Com.
v.
Wellor

Superior Court of PennsylvaniaMay 17, 1999
1999 Pa. Super. 114 (Pa. Super. Ct. 1999)
1999 Pa. Super. 114731 A.2d 152

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Submitted January 11, 1999.

Filed May 17, 1999.

Appeal from the Court of Common Pleas, Allegheny County,

Criminal Division No. CC9707315.

Mitchell A. Kaufman, Public Defender, Pittsburgh, for appellant.

Claire C. Capristo, Assistant District Attorney, Pittsburgh, for Com., appellee.

Before DEL SOLE, STEVENS and OLSZEWSKI, JJ.


¶ 1 This is an appeal from the judgment of sentence entered in the Court of Common Pleas of Allegheny County following Appellant's conviction on the charges of indecent assault, simple assault, and the summary offense of harassment. On appeal, Appellant contends that his sentence was excessive and that the trial court failed to place adequate reasons on the record for the imposition of his sentence. We affirm.

Appellant does not dispute that his sentence is within the statutory limits.

¶ 2 The relevant facts and procedural history are as follows: In the early evening of April 28, 1997, the victim and her six-year-old daughter exited their car, which was located in an enclosed parking garage of a shopping mall, and walked toward the locked door of a daycare facility, where the victim's other child had spent the workday. As they approached the door, the victim noticed a man mumbling to himself. The victim, who was seven months pregnant, instructed her daughter to ignore the man, and the two continued walking toward the daycare's door. In a matter of seconds, Appellant ran toward the victim and shouted at her in slurred speech, "[w]hy aren't your lights on, you better turn your lights on, you-don't you know you are supposed to have your lights on?" N.T. 9/11/97 at 9. Appellant then grabbed the victim by the shoulders, shook her, and banged her head against a cement wall. Appellant also grabbed the victim's breasts, causing the victim pain.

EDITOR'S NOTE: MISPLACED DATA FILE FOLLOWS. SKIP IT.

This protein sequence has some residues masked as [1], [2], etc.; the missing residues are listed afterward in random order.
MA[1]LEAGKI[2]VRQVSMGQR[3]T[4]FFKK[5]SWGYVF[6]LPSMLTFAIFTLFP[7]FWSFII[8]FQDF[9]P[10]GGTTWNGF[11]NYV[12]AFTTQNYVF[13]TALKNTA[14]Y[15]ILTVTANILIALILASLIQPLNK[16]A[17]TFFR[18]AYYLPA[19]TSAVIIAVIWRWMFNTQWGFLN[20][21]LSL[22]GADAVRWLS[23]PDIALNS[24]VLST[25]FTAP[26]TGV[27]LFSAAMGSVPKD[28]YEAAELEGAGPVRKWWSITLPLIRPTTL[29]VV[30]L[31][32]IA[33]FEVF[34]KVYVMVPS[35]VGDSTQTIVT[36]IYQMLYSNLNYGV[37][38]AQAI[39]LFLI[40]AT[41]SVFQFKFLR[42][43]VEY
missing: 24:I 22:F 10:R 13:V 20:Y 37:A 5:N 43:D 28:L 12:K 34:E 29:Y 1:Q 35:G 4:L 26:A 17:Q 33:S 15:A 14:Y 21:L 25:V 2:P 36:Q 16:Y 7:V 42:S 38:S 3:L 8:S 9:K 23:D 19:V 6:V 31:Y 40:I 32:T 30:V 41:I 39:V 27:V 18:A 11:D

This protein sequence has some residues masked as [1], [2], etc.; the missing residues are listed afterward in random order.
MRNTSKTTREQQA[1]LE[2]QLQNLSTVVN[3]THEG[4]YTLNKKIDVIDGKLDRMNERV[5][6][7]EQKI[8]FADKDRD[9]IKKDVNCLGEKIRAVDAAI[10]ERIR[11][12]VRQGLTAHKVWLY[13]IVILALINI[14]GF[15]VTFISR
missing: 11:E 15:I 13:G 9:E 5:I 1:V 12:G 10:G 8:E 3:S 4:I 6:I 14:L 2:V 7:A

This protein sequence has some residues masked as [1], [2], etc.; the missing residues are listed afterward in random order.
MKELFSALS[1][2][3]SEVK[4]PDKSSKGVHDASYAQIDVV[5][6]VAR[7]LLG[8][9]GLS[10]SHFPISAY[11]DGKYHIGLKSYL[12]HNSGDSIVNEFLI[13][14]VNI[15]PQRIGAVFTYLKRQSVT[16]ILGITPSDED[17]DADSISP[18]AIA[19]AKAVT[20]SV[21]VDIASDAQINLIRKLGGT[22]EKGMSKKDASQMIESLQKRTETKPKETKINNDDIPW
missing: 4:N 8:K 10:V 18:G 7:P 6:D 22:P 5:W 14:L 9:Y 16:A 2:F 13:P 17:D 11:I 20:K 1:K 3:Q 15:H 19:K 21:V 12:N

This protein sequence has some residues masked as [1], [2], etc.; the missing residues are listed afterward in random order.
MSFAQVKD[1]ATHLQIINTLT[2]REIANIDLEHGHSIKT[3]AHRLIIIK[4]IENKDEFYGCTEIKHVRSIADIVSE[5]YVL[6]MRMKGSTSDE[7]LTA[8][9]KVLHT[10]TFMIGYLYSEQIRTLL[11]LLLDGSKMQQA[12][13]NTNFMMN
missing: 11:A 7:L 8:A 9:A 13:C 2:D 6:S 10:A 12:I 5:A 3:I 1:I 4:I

¶ 3 Frightened for her safety, as well as that of her daughter and unborn child, the victim screamed at her daughter to ring the doorbell of the locked daycare facility. The child did so and the victim and the child went inside in an attempt to flee from Appellant; however, Appellant followed the duo into the facility and continued yelling at and following the victim. As the victim called 911, Appellant continued to assault her until the victim "threatened him with a hole punch or something." N.T. 9/11/97 at 13. Appellant fled the building before the police arrived; however, he was later apprehended and charged with various crimes in connection with the incident.